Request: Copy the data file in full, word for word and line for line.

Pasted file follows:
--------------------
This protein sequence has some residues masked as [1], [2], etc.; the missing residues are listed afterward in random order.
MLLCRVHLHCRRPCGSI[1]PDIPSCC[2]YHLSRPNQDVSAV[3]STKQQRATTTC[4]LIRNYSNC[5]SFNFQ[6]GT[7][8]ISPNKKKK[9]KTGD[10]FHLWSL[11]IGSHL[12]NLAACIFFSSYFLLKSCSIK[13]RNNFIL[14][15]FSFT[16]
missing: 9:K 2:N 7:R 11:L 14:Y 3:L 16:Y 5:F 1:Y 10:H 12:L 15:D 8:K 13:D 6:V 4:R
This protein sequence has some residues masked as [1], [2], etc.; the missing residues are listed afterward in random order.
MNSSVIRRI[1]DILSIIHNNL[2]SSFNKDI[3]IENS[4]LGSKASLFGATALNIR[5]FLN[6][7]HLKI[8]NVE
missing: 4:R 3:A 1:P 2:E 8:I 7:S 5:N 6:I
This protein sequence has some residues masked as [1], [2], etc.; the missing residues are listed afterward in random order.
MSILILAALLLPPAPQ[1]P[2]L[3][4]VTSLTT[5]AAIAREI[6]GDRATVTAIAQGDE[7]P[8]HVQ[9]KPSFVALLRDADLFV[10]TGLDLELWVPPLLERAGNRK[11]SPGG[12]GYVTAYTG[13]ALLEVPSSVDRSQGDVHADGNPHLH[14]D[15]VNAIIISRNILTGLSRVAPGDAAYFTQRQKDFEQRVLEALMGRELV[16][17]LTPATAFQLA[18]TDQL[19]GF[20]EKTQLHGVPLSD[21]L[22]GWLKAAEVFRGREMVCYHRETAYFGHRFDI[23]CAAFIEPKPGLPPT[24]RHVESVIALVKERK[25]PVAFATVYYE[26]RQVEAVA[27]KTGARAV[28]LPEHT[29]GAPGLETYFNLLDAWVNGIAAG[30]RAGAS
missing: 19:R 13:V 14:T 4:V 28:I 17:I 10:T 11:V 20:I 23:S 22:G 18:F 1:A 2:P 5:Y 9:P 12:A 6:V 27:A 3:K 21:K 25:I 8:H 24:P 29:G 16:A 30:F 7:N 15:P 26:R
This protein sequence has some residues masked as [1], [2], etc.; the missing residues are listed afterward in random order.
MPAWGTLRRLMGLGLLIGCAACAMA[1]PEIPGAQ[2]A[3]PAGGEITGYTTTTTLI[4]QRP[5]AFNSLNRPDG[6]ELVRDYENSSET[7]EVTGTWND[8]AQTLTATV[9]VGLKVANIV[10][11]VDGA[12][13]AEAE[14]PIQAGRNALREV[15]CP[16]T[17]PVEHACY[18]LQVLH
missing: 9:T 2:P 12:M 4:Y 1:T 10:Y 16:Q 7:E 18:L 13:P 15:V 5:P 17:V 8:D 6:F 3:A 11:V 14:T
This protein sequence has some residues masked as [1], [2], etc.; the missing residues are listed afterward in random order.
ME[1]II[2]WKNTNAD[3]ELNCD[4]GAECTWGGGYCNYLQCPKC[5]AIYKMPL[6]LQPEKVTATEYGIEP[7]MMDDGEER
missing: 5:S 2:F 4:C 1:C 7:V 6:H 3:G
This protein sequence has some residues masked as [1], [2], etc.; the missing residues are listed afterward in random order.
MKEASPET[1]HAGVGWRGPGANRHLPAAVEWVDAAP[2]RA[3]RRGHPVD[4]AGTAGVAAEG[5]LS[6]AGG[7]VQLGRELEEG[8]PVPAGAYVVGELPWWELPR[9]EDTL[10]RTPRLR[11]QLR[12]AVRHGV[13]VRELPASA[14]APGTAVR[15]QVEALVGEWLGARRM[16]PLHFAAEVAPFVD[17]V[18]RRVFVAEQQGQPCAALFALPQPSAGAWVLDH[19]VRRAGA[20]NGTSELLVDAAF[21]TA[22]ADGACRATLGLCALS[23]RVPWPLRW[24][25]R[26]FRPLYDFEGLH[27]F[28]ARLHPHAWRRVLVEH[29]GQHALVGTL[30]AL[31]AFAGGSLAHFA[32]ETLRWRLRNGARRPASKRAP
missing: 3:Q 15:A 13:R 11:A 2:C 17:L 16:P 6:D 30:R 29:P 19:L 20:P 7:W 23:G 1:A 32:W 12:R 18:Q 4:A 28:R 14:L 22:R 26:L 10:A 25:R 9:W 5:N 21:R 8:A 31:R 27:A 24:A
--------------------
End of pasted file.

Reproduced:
This protein sequence has some residues masked as [1], [2], etc.; the missing residues are listed afterward in random order.
MLLCRVHLHCRRPCGSI[1]PDIPSCC[2]YHLSRPNQDVSAV[3]STKQQRATTTC[4]LIRNYSNC[5]SFNFQ[6]GT[7][8]ISPNKKKK[9]KTGD[10]FHLWSL[11]IGSHL[12]NLAACIFFSSYFLLKSCSIK[13]RNNFIL[14][15]FSFT[16]
missing: 9:K 2:N 7:R 11:L 14:Y 3:L 16:Y 5:F 1:Y 10:H 12:L 15:D 8:K 13:D 6:V 4:R
This protein sequence has some residues masked as [1], [2], etc.; the missing residues are listed afterward in random order.
MNSSVIRRI[1]DILSIIHNNL[2]SSFNKDI[3]IENS[4]LGSKASLFGATALNIR[5]FLN[6][7]HLKI[8]NVE
missing: 4:R 3:A 1:P 2:E 8:I 7:S 5:N 6:I
This protein sequence has some residues masked as [1], [2], etc.; the missing residues are listed afterward in random order.
MSILILAALLLPPAPQ[1]P[2]L[3][4]VTSLTT[5]AAIAREI[6]GDRATVTAIAQGDE[7]P[8]HVQ[9]KPSFVALLRDADLFV[10]TGLDLELWVPPLLERAGNRK[11]SPGG[12]GYVTAYTG[13]ALLEVPSSVDRSQGDVHADGNPHLH[14]D[15]VNAIIISRNILTGLSRVAPGDAAYFTQRQKDFEQRVLEALMGRELV[16][17]LTPATAFQLA[18]TDQL[19]GF[20]EKTQLHGVPLSD[21]L[22]GWLKAAEVFRGREMVCYHRETAYFGHRFDI[23]CAAFIEPKPGLPPT[24]RHVESVIALVKERK[25]PVAFATVYYE[26]RQVEAVA[27]KTGARAV[28]LPEHT[29]GAPGLETYFNLLDAWVNGIAAG[30]RAGAS
missing: 19:R 13:V 14:T 4:V 28:I 17:I 10:T 11:V 20:I 23:S 22:G 18:F 1:A 2:P 5:Y 9:P 12:A 6:V 27:A 3:K 21:K 25:I 8:H 24:P 29:G 16:A 30:F 7:N 15:P 26:R
This protein sequence has some residues masked as [1], [2], etc.; the missing residues are listed afterward in random order.
MPAWGTLRRLMGLGLLIGCAACAMA[1]PEIPGAQ[2]A[3]PAGGEITGYTTTTTLI[4]QRP[5]AFNSLNRPDG[6]ELVRDYENSSET[7]EVTGTWND[8]AQTLTATV[9]VGLKVANIV[10][11]VDGA[12][13]AEAE[14]PIQAGRNALREV[15]CP[16]T[17]PVEHACY[18]LQVLH
missing: 9:T 2:P 12:M 4:Y 1:T 10:Y 16:Q 7:E 18:L 13:P 15:V 5:P 17:V 8:D 6:F 3:A 11:V 14:T
This protein sequence has some residues masked as [1], [2], etc.; the missing residues are listed afterward in random order.
ME[1]II[2]WKNTNAD[3]ELNCD[4]GAECTWGGGYCNYLQCPKC[5]AIYKMPL[6]LQPEKVTATEYGIEP[7]MMDDGEER
missing: 5:S 2:F 4:C 1:C 7:V 6:H 3:G
This protein sequence has some residues masked as [1], [2], etc.; the missing residues are listed afterward in random order.
MKEASPET[1]HAGVGWRGPGANRHLPAAVEWVDAAP[2]RA[3]RRGHPVD[4]AGTAGVAAEG[5]LS[6]AGG[7]VQLGRELEEG[8]PVPAGAYVVGELPWWELPR[9]EDTL[10]RTPRLR[11]QLR[12]AVRHGV[13]VRELPASA[14]APGTAVR[15]QVEALVGEWLGARRM[16]PLHFAAEVAPFVD[17]V[18]RRVFVAEQQGQPCAALFALPQPSAGAWVLDH[19]VRRAGA[20]NGTSELLVDAAF[21]TA[22]ADGACRATLGLCALS[23]RVPWPLRW[24][25]R[26]FRPLYDFEGLH[27]F[28]ARLHPHAWRRVLVEH[29]GQHALVGTL[30]AL[31]AFAGGSLAHFA[32]ETLRWRLRNGARRPASKRAP
missing: 3:Q 15:A 13:R 11:A 2:C 17:L 16:P 6:D 30:R 29:P 19:L 20:P 7:W 23:G 1:A 32:W 12:R 18:Q 4:A 28:R 14:L 22:R 26:L 10:A 25:R 9:W 5:N 21:R 8:A 31:R 27:A 24:A